LITTWIN: Colorado GOP wants another Gardner, but Coffman’s not it

The Colorado GOP have no more Cory Gardners to come to the rescue. They don’t even have another Mike Coffman, who is many things, among them dogged, determined and relentless. But one thing he’s not is Cory Gardner.

I’m not sure why Mike Coffman decided not to run against Michael Bennet for what looks like a vulnerable U.S. Senate seat, but I do have a few theories.

What I am sure of, though, is what Coffman’s decision means.

There are two ways to put this. One is the nice way: that the GOP is scrambling to find a candidate to replace Coffman. And the other is the hard truth: There is no realistic candidate to replace Coffman.

The Colorado GOP have no more Cory Gardners to come to the rescue. They don’t even have another Mike Coffman, who is many things, among them dogged, determined and relentless. But one thing he’s not is Cory Gardner.

And what you have to remember is that Gardner, the rising star, running in a midterm election, running in a Republican year, beat Mark Udall by not quite three points.

So put yourself in Coffman’s place. He has made the 6th District a relatively safe seat. He would have to run for Senate in a presidential year, which has become a major Democratic advantage. He would start out, despite his two statewide wins in down-ticket races, with relatively low voter ID. Bennet may not poll well, but he is very popular with the Denver money people that Coffman would need.

And if Coffman were to run and lose, that would probably be the end of a political career that, as of now, could stretch on for years, even with the occasional semi-private flirtation with the birther crowd.

There are stories that Coffman was being pushed to run. But I’m sure he was also being pushed to make a decision early. Without him in the 6th, the House district would become a major target for Democrats. And if he wasn’t going to run for the Senate, Republicans did have to find someone.

So, now the hunt begins. Here’s a list of possibilities courtesy of ace reporter Lynn Bartels, who got the Coffman scoop: U.S. Rep. Scott Tipton, state Senate President Bill Cadman, state Senate President Pro Tem Ellen Roberts, state Sen. Owen Hill, Arapahoe County DA George Brauchler and Attorney General Cynthia Coffman.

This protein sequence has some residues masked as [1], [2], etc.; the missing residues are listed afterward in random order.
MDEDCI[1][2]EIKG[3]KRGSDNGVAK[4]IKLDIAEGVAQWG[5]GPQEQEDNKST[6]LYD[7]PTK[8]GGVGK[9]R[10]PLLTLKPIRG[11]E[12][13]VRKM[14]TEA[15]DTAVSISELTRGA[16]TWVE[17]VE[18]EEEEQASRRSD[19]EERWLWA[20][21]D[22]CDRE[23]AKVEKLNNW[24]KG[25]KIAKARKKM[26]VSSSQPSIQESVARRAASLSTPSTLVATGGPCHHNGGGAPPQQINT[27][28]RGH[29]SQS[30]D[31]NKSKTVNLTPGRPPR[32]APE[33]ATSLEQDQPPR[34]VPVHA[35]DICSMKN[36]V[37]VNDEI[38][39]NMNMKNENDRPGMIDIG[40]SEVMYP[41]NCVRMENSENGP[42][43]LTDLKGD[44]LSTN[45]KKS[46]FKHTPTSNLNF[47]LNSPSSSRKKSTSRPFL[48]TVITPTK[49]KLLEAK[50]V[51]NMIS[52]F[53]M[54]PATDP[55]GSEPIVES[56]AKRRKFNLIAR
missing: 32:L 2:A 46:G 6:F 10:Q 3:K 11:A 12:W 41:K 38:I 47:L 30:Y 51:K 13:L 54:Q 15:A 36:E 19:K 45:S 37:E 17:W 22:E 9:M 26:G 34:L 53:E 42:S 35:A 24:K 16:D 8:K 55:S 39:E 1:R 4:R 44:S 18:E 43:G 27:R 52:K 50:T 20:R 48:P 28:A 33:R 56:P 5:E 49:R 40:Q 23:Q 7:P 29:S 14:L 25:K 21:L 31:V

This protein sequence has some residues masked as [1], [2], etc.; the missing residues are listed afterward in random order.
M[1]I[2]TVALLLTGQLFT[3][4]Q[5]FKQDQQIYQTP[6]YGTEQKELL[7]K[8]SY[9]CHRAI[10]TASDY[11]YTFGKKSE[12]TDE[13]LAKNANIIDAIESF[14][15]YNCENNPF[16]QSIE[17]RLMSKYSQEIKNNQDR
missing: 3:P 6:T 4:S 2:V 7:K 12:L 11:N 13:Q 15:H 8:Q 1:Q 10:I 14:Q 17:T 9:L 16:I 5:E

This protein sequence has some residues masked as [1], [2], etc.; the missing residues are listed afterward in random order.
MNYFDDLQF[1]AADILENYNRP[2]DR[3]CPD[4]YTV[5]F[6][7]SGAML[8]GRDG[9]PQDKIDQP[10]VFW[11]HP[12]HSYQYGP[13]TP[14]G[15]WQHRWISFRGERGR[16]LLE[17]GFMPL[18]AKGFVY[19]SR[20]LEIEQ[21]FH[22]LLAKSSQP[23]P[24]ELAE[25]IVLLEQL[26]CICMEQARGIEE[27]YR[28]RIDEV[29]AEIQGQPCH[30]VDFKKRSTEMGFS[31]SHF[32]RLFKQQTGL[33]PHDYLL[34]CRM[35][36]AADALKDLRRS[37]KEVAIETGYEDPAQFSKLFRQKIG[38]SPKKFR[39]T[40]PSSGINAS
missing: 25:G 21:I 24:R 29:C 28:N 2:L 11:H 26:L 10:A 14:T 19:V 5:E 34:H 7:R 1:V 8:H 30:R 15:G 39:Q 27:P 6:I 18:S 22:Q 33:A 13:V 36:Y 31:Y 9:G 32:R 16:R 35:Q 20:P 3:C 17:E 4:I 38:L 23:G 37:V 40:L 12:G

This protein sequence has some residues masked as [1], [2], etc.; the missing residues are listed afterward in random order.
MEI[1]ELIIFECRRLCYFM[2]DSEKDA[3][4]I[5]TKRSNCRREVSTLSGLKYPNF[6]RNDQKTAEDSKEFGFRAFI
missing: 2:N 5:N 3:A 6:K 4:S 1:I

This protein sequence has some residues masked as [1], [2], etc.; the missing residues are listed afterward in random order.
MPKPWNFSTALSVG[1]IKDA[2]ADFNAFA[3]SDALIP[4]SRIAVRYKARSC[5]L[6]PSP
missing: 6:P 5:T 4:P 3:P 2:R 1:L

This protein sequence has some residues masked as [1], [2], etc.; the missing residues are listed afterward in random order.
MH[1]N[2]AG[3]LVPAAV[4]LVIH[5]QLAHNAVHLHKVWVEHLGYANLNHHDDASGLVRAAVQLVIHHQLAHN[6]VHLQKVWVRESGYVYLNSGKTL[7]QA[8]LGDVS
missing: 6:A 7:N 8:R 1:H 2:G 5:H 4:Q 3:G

And what you have to remember is that Gardner, the rising star, running in a midterm election, running in a Republican year, beat Mark Udall by not quite three points.

You see the problem, don’t you? Try putting “U.S. Senator” before any of those names. I mean, without smiling. It’s the Ken Buck problem. He was the early leader at this point in the race against Udall, which is why desperate national Republicans begged Gardner to get into the race. He had to decide whether to stay in the House, where he was destined for a leadership position, or to run against Udall in a midterm or to wait two years and run against Bennet. Gardner made the smart tactical choice.

For Republicans, it was the only choice. And that’s where they find themselves again, except with Gardner already taken.

Democrats were convinced Coffman was going to run because they couldn’t conceive of anyone else having a chance. It wasn’t always that way. There was a time when Gardner was joined by Josh Penry and Frank McNulty as rising stars on the GOP bench. Penry, you remember, dropped out of the 2010 gubernatorial race and got into the money race. He has since become a major behind-the-scenes force.

Frank McNulty? In his last moment in the spotlight, he was seen using his role as House speaker to stop civil unions from becoming Colorado law, which put him untold miles on the wrong side of history.

Now there is no bench.

For Republicans, it was the only choice. And that’s where they find themselves again, except with Gardner already taken.

The strongest general-election would-be candidate left might be Ellen Roberts, a pro-choice moderate who can’t be nominated because she’s a pro-choice moderate. Someone from what is now the Neville-family culture-war wing of the party — Owen Hill, maybe — could be a strong primary contender, if a no-chancer in November. I don’t know who runs from the Bill Owens wing, but the state establishment will try to coalesce around someone.

The lesson taken from the Cory Gardner candidacy is that to win in a purple state you can run with a conservative record but only if you can figure out a way to co-sponsor a federal personhood bill you insist doesn’t exist and still come off sounding like a moderate.

The problem for the GOP is that while it’s one thing to understand the lesson, it’s another to find a Cory Gardner to pull it off.

Mike Littwin writes for the
Colorado Independent
(www.coloradoindependent.com).

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